While Syria's brand of democracy may not be to the liking of the Western world and while Bashar al-Assad was a brutal dictator if you happened to end up on his bad side, there are many other regimes with questionable democracies that are ignored by the United States and Europe.  For instance, in Saudi Arabia, women were allowed to vote for the first time in December 2015 but only at the municipal level.  Women were allowed to register as candidates, however, they had to campaign from behind a partition or be represented by a male.  Saudi women are also not allowed to drive, must be accompanied by a male guardian when they leave their homes or wear clothing that shows off their beauty.  Saudi Arabia has one of the highest state execution rates in the world and death sentences can be handed down even if guilt cannot be proven beyond a reasonable doubt.  Saudi Arabia's recent use of banned cluster weapons in Yemen is another example of their flagrant disregard for human lives.  China, America's second largest trade partner, remains a human rights quagmire with the ruling Chinese Communist Party closely guarding its power over the Chinese people.  Chinese human rights abuses are rampant; its unwelcome control over the Xinjiang Uighur Autonomous Region and Tibet are but two examples of China's ongoing record of opposition repression.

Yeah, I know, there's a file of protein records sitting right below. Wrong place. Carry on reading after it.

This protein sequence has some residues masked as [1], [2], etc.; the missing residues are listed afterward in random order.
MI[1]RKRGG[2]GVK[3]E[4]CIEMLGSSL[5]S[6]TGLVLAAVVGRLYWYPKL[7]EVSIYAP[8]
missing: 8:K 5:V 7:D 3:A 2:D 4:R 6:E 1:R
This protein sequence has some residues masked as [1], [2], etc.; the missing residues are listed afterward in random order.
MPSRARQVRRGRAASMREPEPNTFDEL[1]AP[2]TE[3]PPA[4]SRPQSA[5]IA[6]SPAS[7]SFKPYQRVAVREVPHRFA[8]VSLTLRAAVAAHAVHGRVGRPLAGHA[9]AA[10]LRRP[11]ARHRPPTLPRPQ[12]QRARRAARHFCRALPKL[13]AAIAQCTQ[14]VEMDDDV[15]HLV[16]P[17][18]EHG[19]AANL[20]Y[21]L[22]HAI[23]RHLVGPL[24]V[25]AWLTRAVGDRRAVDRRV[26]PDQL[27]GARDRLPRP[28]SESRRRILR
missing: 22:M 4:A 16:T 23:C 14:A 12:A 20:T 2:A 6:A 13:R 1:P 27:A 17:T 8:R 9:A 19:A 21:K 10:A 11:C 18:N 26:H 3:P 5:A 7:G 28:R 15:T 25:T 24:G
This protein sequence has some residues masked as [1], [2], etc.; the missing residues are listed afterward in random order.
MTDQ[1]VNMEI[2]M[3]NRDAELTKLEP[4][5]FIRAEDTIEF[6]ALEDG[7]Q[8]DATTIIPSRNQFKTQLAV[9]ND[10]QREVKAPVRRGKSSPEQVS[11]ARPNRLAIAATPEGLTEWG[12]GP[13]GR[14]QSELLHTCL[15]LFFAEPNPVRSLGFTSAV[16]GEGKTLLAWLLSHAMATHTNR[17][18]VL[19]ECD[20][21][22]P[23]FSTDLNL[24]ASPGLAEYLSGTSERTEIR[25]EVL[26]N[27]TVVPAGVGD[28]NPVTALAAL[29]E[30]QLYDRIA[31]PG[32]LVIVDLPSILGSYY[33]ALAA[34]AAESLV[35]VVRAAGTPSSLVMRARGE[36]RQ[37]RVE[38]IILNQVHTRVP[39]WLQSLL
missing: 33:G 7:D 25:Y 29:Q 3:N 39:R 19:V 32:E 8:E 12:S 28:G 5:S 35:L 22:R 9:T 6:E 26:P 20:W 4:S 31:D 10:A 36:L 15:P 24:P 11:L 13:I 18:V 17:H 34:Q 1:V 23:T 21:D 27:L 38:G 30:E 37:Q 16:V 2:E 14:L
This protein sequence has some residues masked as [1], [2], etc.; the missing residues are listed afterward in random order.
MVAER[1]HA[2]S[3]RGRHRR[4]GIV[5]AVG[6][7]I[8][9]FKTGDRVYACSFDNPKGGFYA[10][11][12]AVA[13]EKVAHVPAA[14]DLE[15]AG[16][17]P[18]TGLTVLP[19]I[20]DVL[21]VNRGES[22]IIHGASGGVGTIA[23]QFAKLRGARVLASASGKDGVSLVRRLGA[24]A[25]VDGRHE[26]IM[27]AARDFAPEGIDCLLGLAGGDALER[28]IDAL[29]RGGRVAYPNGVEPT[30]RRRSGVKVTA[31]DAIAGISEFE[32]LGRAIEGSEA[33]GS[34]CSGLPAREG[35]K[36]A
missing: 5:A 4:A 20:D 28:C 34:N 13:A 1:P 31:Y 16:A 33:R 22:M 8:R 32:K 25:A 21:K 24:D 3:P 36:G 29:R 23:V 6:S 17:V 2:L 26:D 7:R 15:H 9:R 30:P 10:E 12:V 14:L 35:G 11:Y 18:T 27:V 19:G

As far as getting rid of al-Assad based on his so-called use of chemical weapons back in August 2013, there is some evidence that the sarin used may have passed through Turkey, a NATO member state.  Keeping in mind that Turkey is no friend of Syria, such actions could well be possible as Turkey attempts to create a situation that would see the uprooting of the al-Assad regime.

But, I guess that since Syria has a negligible amount of oil and is not an important American trade partner, it is open season on Bashar al-Assad.  Keeping in mind how poorly things have gone after regime change occurred in Afghanistan, Iraq and Libya, one can only imagine the plight of the Syrian people after al-Assad leaves.  In all three cases, the political vacuum that the Western world has left behind has proven to be far worse than the non-democratic government that it replaced. 


  1. First anyone who looks at Syria can see al-Assad clearly had a majority or at least a near majority of the population supporting him otherwise the Civil war would have ended rather quickly. Although his military was starting fracture prior to Russia coming to Syria's aid. Second check out Seymour Hersh's article about the Joint Chiefs and their undermining of Obamas Syrian plan.

  2. The media in America does not always give a clear picture of what is really happening in distant countries. The big surge of Syrian refugees arriving in Europe may be relatively new, but the displacement caused by the war that has forced people from their homes all over the Middle east has been going on for years

    After the infamous "red line" was crossed in Syria several years ago, few people have yet to talk about the most likely and only real solution is to broker an agreement that breaks the nation into two parts. The article below explores the issues surrounding this area of violence.